Chief Engineer John R. Cantlin
Born: March 12, 1836, Worcester, MA
Died: August 7, 1892, Philadelphia, PA
Cantlin’s family moved to Philadelphia in 1837. At the age of 16, he became a runner for the Franklin Fire Company No. 12 and at age 18 became an active member of the company serving until March 15,1871. During that time, he served as engineer and secretary for several years. He was also a delegate to the Fire Association.
In 1861, he enlisted in William McMullen’s Independent Company of Rangers at the onset of the Civil War and served until the company mustered out 90 days later. Cantlin was an expert telegraph operator and was detached to headquarters serving under General Patterson. The general presented Cantlin a certificate of efficiency and faithfulness for his service.
In early February 1871, he was elected as secretary of the Board of Fire Commissioners, a position he held until February 11, 1879 when he was elected chief engineer of the paid fire department. In July 1890, he was elected treasurer of the Board of Control of the Firemen’s Pension Fund.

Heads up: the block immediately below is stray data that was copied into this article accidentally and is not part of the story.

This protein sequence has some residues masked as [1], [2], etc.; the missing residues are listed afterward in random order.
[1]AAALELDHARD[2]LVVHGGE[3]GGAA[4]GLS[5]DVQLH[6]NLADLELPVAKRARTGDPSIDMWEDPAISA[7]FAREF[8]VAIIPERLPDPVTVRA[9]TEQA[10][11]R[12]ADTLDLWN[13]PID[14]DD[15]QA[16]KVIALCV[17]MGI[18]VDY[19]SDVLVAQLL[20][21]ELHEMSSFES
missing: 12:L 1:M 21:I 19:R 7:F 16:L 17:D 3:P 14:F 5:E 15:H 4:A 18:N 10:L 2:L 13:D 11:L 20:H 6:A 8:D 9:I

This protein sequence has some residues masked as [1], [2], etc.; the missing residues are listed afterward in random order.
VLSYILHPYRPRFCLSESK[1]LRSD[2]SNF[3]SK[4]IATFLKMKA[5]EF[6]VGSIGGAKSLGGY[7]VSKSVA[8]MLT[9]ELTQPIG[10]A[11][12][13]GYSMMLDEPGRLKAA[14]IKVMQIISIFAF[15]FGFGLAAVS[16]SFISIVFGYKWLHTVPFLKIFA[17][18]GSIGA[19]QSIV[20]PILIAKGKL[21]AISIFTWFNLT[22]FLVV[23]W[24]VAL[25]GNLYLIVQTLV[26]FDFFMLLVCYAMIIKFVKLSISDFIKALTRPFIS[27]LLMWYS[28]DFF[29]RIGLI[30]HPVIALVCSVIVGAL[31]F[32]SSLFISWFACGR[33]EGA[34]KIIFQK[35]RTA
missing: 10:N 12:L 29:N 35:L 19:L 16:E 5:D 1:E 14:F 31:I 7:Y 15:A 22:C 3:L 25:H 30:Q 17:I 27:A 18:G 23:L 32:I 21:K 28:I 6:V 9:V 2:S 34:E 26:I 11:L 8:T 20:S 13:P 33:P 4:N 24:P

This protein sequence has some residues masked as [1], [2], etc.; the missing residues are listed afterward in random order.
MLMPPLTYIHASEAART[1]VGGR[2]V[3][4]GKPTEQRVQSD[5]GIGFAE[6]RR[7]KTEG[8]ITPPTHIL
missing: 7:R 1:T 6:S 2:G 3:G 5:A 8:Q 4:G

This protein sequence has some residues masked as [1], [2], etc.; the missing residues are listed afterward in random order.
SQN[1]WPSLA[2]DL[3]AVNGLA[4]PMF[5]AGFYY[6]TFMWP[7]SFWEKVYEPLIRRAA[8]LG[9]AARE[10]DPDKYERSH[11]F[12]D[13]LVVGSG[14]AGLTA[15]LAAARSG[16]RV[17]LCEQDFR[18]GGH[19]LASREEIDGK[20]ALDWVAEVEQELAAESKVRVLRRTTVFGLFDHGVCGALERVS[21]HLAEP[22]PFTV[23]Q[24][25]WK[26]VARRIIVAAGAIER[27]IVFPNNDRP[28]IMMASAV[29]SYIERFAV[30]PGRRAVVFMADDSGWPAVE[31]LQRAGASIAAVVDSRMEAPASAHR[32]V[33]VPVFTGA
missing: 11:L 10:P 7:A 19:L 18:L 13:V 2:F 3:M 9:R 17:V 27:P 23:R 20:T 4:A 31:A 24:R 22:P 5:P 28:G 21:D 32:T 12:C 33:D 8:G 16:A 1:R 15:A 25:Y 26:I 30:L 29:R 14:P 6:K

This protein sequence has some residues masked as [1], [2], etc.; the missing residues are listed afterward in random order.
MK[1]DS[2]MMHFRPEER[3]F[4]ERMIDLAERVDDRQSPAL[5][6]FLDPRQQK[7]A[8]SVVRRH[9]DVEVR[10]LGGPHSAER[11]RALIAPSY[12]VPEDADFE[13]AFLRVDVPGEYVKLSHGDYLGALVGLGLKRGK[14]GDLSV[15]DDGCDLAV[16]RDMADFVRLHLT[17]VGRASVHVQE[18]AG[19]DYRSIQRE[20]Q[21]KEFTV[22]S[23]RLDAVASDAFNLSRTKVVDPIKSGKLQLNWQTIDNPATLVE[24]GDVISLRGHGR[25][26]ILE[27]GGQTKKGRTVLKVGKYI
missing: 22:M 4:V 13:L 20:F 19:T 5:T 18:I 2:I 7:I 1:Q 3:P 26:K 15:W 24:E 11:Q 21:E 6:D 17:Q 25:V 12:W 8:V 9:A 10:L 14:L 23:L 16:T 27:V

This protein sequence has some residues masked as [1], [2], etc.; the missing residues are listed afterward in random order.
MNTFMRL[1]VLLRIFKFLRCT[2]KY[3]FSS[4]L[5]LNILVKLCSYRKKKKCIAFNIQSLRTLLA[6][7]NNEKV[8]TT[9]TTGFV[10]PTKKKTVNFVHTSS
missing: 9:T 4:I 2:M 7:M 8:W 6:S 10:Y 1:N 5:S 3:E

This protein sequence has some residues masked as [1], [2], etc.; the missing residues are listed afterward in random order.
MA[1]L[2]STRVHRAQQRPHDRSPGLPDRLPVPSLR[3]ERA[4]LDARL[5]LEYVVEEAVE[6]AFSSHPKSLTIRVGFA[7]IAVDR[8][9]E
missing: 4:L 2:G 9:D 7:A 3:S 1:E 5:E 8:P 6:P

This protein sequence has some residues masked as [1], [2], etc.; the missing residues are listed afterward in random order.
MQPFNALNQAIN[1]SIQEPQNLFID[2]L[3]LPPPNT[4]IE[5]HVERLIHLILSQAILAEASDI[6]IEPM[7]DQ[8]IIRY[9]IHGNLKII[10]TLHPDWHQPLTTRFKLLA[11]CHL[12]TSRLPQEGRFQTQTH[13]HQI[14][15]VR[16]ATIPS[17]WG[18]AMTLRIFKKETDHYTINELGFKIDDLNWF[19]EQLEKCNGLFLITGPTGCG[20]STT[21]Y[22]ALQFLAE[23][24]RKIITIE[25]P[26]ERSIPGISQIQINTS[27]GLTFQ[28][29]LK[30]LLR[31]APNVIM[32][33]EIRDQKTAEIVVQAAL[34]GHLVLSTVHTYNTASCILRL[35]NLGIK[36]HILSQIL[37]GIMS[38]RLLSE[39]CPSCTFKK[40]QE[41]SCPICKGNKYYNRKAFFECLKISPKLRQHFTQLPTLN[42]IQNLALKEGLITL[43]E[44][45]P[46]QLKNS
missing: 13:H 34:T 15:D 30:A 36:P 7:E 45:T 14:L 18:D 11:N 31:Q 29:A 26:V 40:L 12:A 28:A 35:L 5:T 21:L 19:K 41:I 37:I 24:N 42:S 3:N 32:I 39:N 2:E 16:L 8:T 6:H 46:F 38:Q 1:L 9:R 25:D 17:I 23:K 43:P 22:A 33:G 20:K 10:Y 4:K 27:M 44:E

Cantlin suffered several injuries during his time as chief engineer. On April 2, 1880, while racing to a fire, he was thrown from his wagon and sprained his left leg and wrist. In June of that year, he was again thrown from his wagon suffering severe wounds to his body. Later that month, on June 24th, he fell from a roof to the cellar during a fire at Thornton’s Mills fracturing his left knee. This injury prevented him from active duty for several months.
During 1886 and early 1887, he actively took part in organizing the Veteran Firemen’s Association of Philadelphia. He remained a member of the organization until his death.
In July 1892, Cantlin became ill with typhoid fever and died on August 7, 1892. He was the first chief engineer to die while in office. Cantlin is buried in Woodlands Cemetery in Philadelphia. He was known as a natural leader of men, a strict disciplinarian and was mourned by members of the department.